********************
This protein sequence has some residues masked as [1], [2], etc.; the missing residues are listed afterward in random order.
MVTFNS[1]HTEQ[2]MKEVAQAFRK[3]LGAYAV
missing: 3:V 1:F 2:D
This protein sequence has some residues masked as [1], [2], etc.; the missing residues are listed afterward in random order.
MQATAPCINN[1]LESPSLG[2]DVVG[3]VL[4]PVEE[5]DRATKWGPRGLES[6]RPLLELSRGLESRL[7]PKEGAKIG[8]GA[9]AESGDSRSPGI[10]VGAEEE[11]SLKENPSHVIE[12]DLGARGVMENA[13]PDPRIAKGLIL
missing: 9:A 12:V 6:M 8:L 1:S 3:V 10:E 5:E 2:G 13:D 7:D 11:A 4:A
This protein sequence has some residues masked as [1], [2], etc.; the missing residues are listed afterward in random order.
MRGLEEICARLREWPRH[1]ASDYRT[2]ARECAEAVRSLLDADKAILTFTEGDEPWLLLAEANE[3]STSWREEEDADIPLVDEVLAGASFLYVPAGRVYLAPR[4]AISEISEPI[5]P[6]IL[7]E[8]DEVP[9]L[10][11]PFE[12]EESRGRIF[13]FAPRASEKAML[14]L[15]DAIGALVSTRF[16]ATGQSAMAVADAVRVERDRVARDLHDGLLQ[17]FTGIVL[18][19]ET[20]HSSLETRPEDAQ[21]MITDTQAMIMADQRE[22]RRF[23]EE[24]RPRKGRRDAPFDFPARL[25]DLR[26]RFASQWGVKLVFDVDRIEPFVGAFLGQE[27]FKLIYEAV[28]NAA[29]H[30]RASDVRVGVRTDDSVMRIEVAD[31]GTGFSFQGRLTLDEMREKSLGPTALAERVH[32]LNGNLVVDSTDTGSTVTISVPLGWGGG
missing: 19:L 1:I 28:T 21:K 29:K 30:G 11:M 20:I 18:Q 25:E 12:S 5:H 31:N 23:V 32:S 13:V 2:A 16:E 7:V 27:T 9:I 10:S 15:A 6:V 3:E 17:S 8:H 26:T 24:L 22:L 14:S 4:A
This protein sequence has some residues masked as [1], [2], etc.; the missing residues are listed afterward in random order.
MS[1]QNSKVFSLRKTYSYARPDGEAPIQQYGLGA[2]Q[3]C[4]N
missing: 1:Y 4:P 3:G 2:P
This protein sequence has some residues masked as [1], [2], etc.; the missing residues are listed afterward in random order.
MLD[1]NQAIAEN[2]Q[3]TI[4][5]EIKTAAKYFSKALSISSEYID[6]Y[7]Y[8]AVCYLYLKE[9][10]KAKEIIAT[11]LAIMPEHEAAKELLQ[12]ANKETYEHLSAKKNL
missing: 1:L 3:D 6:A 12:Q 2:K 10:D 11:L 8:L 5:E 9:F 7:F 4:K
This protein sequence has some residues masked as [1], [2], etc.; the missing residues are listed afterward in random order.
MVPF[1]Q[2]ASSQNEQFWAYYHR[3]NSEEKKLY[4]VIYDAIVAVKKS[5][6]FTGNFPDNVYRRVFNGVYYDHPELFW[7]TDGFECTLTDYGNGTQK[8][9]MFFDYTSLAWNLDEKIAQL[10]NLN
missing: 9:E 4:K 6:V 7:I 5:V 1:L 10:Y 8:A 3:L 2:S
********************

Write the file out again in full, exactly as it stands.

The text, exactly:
This protein sequence has some residues masked as [1], [2], etc.; the missing residues are listed afterward in random order.
MVTFNS[1]HTEQ[2]MKEVAQAFRK[3]LGAYAV
missing: 3:V 1:F 2:D
This protein sequence has some residues masked as [1], [2], etc.; the missing residues are listed afterward in random order.
MQATAPCINN[1]LESPSLG[2]DVVG[3]VL[4]PVEE[5]DRATKWGPRGLES[6]RPLLELSRGLESRL[7]PKEGAKIG[8]GA[9]AESGDSRSPGI[10]VGAEEE[11]SLKENPSHVIE[12]DLGARGVMENA[13]PDPRIAKGLIL
missing: 9:A 12:V 6:M 8:L 1:S 3:V 10:E 5:E 2:G 13:D 7:D 11:A 4:A
This protein sequence has some residues masked as [1], [2], etc.; the missing residues are listed afterward in random order.
MRGLEEICARLREWPRH[1]ASDYRT[2]ARECAEAVRSLLDADKAILTFTEGDEPWLLLAEANE[3]STSWREEEDADIPLVDEVLAGASFLYVPAGRVYLAPR[4]AISEISEPI[5]P[6]IL[7]E[8]DEVP[9]L[10][11]PFE[12]EESRGRIF[13]FAPRASEKAML[14]L[15]DAIGALVSTRF[16]ATGQSAMAVADAVRVERDRVARDLHDGLLQ[17]FTGIVL[18][19]ET[20]HSSLETRPEDAQ[21]MITDTQAMIMADQRE[22]RRF[23]EE[24]RPRKGRRDAPFDFPARL[25]DLR[26]RFASQWGVKLVFDVDRIEPFVGAFLGQE[27]FKLIYEAV[28]NAA[29]H[30]RASDVRVGVRTDDSVMRIEVAD[31]GTGFSFQGRLTLDEMREKSLGPTALAERVH[32]LNGNLVVDSTDTGSTVTISVPLGWGGG
missing: 19:L 1:I 28:T 21:K 29:K 30:G 11:M 20:I 18:Q 25:E 12:S 5:H 31:N 23:V 32:S 13:V 2:A 16:E 7:V 27:T 9:I 10:S 15:A 6:V 3:E 17:S 8:H 26:T 24:L 22:L 14:S 4:A
This protein sequence has some residues masked as [1], [2], etc.; the missing residues are listed afterward in random order.
MS[1]QNSKVFSLRKTYSYARPDGEAPIQQYGLGA[2]Q[3]C[4]N
missing: 1:Y 4:P 3:G 2:P
This protein sequence has some residues masked as [1], [2], etc.; the missing residues are listed afterward in random order.
MLD[1]NQAIAEN[2]Q[3]TI[4][5]EIKTAAKYFSKALSISSEYID[6]Y[7]Y[8]AVCYLYLKE[9][10]KAKEIIAT[11]LAIMPEHEAAKELLQ[12]ANKETYEHLSAKKNL
missing: 1:L 3:D 6:A 12:Q 2:K 10:D 11:L 8:L 5:E 9:F 7:F 4:K
This protein sequence has some residues masked as [1], [2], etc.; the missing residues are listed afterward in random order.
MVPF[1]Q[2]ASSQNEQFWAYYHR[3]NSEEKKLY[4]VIYDAIVAVKKS[5][6]FTGNFPDNVYRRVFNGVYYDHPELFW[7]TDGFECTLTDYGNGTQK[8][9]MFFDYTSLAWNLDEKIAQL[10]NLN
missing: 9:E 4:K 6:V 7:I 5:V 1:L 10:Y 8:A 3:L 2:S